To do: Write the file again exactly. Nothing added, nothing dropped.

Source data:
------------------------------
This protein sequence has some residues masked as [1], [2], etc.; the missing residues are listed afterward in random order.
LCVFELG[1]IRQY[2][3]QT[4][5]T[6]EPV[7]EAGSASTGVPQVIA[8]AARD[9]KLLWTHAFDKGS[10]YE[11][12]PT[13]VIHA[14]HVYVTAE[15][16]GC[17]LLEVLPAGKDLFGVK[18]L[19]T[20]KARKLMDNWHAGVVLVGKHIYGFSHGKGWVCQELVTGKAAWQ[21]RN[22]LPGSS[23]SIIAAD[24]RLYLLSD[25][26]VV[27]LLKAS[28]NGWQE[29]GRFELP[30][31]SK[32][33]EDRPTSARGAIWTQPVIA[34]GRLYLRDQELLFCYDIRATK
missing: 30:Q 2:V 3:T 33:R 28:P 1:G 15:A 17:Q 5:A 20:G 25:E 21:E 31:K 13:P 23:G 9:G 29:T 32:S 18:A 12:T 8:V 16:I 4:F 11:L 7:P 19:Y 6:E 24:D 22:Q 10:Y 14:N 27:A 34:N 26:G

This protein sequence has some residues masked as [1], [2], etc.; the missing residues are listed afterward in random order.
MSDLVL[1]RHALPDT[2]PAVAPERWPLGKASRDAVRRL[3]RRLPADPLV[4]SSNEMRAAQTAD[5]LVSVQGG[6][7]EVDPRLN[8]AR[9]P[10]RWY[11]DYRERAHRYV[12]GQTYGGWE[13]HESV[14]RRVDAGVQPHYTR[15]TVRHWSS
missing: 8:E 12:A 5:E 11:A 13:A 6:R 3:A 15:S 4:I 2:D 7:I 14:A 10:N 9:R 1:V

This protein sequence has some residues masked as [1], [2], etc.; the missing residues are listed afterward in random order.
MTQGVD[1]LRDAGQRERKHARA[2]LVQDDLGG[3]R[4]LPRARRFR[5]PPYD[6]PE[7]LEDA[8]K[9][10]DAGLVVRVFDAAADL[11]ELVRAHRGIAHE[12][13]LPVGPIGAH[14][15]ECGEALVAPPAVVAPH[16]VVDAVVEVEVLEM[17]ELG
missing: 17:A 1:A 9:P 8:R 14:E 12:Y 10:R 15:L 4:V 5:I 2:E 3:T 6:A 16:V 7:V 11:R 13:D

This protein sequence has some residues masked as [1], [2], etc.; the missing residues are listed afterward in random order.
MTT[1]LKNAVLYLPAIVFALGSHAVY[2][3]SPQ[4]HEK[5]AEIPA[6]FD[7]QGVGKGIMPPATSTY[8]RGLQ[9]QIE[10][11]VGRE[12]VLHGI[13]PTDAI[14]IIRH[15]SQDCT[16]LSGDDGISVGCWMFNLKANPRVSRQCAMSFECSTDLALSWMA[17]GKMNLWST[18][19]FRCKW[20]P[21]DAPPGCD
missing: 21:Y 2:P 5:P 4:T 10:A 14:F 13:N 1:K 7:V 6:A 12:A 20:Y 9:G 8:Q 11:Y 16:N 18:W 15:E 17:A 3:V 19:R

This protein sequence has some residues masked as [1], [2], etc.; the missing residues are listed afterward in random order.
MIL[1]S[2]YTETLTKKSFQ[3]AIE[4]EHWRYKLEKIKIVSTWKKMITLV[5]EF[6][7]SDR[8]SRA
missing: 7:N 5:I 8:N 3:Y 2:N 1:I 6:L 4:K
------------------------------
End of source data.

This protein sequence has some residues masked as [1], [2], etc.; the missing residues are listed afterward in random order.
LCVFELG[1]IRQY[2][3]QT[4][5]T[6]EPV[7]EAGSASTGVPQVIA[8]AARD[9]KLLWTHAFDKGS[10]YE[11][12]PT[13]VIHA[14]HVYVTAE[15][16]GC[17]LLEVLPAGKDLFGVK[18]L[19]T[20]KARKLMDNWHAGVVLVGKHIYGFSHGKGWVCQELVTGKAAWQ[21]RN[22]LPGSS[23]SIIAAD[24]RLYLLSD[25][26]VV[27]LLKAS[28]NGWQE[29]GRFELP[30][31]SK[32][33]EDRPTSARGAIWTQPVIA[34]GRLYLRDQELLFCYDIRATK
missing: 30:Q 2:V 3:T 33:R 28:P 1:G 15:A 17:Q 5:A 20:G 25:E 21:E 31:K 13:P 23:G 9:G 29:T 32:S 18:A 12:T 8:V 16:I 4:F 11:L 7:P 19:Y 6:E 24:D 22:Q 10:Y 14:N 27:A 34:N 26:G

This protein sequence has some residues masked as [1], [2], etc.; the missing residues are listed afterward in random order.
MSDLVL[1]RHALPDT[2]PAVAPERWPLGKASRDAVRRL[3]RRLPADPLV[4]SSNEMRAAQTAD[5]LVSVQGG[6][7]EVDPRLN[8]AR[9]P[10]RWY[11]DYRERAHRYV[12]GQTYGGWE[13]HESV[14]RRVDAGVQPHYTR[15]TVRHWSS
missing: 8:E 12:A 5:E 11:A 13:A 6:R 3:A 15:S 4:I 2:D 7:I 14:A 10:N 9:R 1:V

This protein sequence has some residues masked as [1], [2], etc.; the missing residues are listed afterward in random order.
MTQGVD[1]LRDAGQRERKHARA[2]LVQDDLGG[3]R[4]LPRARRFR[5]PPYD[6]PE[7]LEDA[8]K[9][10]DAGLVVRVFDAAADL[11]ELVRAHRGIAHE[12][13]LPVGPIGAH[14][15]ECGEALVAPPAVVAPH[16]VVDAVVEVEVLEM[17]ELG
missing: 17:A 1:A 9:P 8:R 14:E 12:Y 10:R 15:L 4:V 5:I 2:E 3:T 6:A 16:V 7:V 11:R 13:D

This protein sequence has some residues masked as [1], [2], etc.; the missing residues are listed afterward in random order.
MTT[1]LKNAVLYLPAIVFALGSHAVY[2][3]SPQ[4]HEK[5]AEIPA[6]FD[7]QGVGKGIMPPATSTY[8]RGLQ[9]QIE[10][11]VGRE[12]VLHGI[13]PTDAI[14]IIRH[15]SQDCT[16]LSGDDGISVGCWMFNLKANPRVSRQCAMSFECSTDLALSWMA[17]GKMNLWST[18][19]FRCKW[20]P[21]DAPPGCD
missing: 21:Y 2:P 5:P 4:T 10:A 14:F 13:N 1:K 7:V 6:A 12:A 20:Y 9:G 8:Q 11:Y 16:N 18:W 15:E 17:A 3:V 19:R

This protein sequence has some residues masked as [1], [2], etc.; the missing residues are listed afterward in random order.
MIL[1]S[2]YTETLTKKSFQ[3]AIE[4]EHWRYKLEKIKIVSTWKKMITLV[5]EF[6][7]SDR[8]SRA
missing: 7:N 5:I 8:N 3:Y 2:N 1:I 6:L 4:K